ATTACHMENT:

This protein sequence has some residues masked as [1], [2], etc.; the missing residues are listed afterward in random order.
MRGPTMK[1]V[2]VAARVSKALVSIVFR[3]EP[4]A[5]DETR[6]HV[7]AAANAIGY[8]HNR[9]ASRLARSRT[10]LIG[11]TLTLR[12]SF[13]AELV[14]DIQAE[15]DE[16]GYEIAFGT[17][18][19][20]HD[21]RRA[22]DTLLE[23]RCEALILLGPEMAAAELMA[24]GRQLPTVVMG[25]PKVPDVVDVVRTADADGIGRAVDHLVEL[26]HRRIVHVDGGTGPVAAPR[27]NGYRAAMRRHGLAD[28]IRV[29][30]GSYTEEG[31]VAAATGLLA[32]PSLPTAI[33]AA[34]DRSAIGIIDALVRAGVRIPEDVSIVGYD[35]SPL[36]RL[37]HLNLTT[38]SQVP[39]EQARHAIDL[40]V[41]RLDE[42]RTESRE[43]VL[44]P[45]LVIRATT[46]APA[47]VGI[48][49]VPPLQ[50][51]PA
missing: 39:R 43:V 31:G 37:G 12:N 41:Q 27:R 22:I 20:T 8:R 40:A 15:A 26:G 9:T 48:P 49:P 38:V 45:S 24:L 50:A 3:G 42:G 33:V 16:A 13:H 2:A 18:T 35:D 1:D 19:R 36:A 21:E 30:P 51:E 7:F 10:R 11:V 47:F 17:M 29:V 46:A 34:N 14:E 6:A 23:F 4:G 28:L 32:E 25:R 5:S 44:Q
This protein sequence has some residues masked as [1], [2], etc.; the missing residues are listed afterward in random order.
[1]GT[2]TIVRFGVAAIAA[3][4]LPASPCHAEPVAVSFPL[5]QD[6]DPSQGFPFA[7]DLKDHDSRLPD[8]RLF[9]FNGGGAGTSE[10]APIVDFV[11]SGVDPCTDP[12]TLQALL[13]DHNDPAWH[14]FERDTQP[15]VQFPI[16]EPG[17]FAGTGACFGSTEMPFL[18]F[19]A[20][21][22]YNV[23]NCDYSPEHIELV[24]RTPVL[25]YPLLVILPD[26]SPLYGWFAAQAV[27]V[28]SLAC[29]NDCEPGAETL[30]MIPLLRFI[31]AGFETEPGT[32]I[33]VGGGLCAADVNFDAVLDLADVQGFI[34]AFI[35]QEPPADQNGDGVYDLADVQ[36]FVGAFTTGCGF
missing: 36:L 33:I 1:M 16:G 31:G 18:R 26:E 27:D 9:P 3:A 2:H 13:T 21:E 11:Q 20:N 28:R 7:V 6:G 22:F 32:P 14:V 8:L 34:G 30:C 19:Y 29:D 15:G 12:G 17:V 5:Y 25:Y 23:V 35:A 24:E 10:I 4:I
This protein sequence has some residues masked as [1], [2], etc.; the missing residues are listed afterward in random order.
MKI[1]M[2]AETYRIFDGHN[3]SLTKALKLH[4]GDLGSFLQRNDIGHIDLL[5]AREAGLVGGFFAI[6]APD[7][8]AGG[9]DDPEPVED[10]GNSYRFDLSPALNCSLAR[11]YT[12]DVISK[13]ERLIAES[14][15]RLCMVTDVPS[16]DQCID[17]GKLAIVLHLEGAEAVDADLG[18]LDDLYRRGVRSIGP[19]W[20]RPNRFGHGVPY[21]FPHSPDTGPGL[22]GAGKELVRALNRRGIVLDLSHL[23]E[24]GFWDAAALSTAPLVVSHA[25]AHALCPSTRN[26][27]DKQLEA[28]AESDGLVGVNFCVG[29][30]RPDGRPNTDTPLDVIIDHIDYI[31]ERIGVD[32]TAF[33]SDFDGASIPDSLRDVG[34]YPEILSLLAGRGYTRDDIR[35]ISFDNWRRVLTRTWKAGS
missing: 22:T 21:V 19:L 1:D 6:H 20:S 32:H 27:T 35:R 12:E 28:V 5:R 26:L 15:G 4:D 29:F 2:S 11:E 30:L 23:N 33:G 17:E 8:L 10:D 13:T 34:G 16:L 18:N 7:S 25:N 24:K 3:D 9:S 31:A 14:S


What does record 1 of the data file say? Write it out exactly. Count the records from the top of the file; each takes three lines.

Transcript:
This protein sequence has some residues masked as [1], [2], etc.; the missing residues are listed afterward in random order.
MRGPTMK[1]V[2]VAARVSKALVSIVFR[3]EP[4]A[5]DETR[6]HV[7]AAANAIGY[8]HNR[9]ASRLARSRT[10]LIG[11]TLTLR[12]SF[13]AELV[14]DIQAE[15]DE[16]GYEIAFGT[17][18][19][20]HD[21]RRA[22]DTLLE[23]RCEALILLGPEMAAAELMA[24]GRQLPTVVMG[25]PKVPDVVDVVRTADADGIGRAVDHLVEL[26]HRRIVHVDGGTGPVAAPR[27]NGYRAAMRRHGLAD[28]IRV[29][30]GSYTEEG[31]VAAATGLLA[32]PSLPTAI[33]AA[34]DRSAIGIIDALVRAGVRIPEDVSIVGYD[35]SPL[36]RL[37]HLNLTT[38]SQVP[39]EQARHAIDL[40]V[41]RLDE[42]RTESRE[43]VL[44]P[45]LVIRATT[46]APA[47]VGI[48][49]VPPLQ[50][51]PA
missing: 39:R 43:V 31:G 37:G 12:N 41:Q 27:R 22:I 20:T 8:R 40:A 15:A 26:G 9:T 48:P 49:P 38:V 45:S 24:L 50:A 3:G 42:G 33:V 16:A 13:H 2:A 18:T 35:D 1:D 19:R 36:A 21:E 30:P 51:E 7:F 10:R 11:V 47:F 17:M 29:V 46:A 34:N 14:E 6:A 23:F 4:G 28:L 32:E 25:R 5:S 44:Q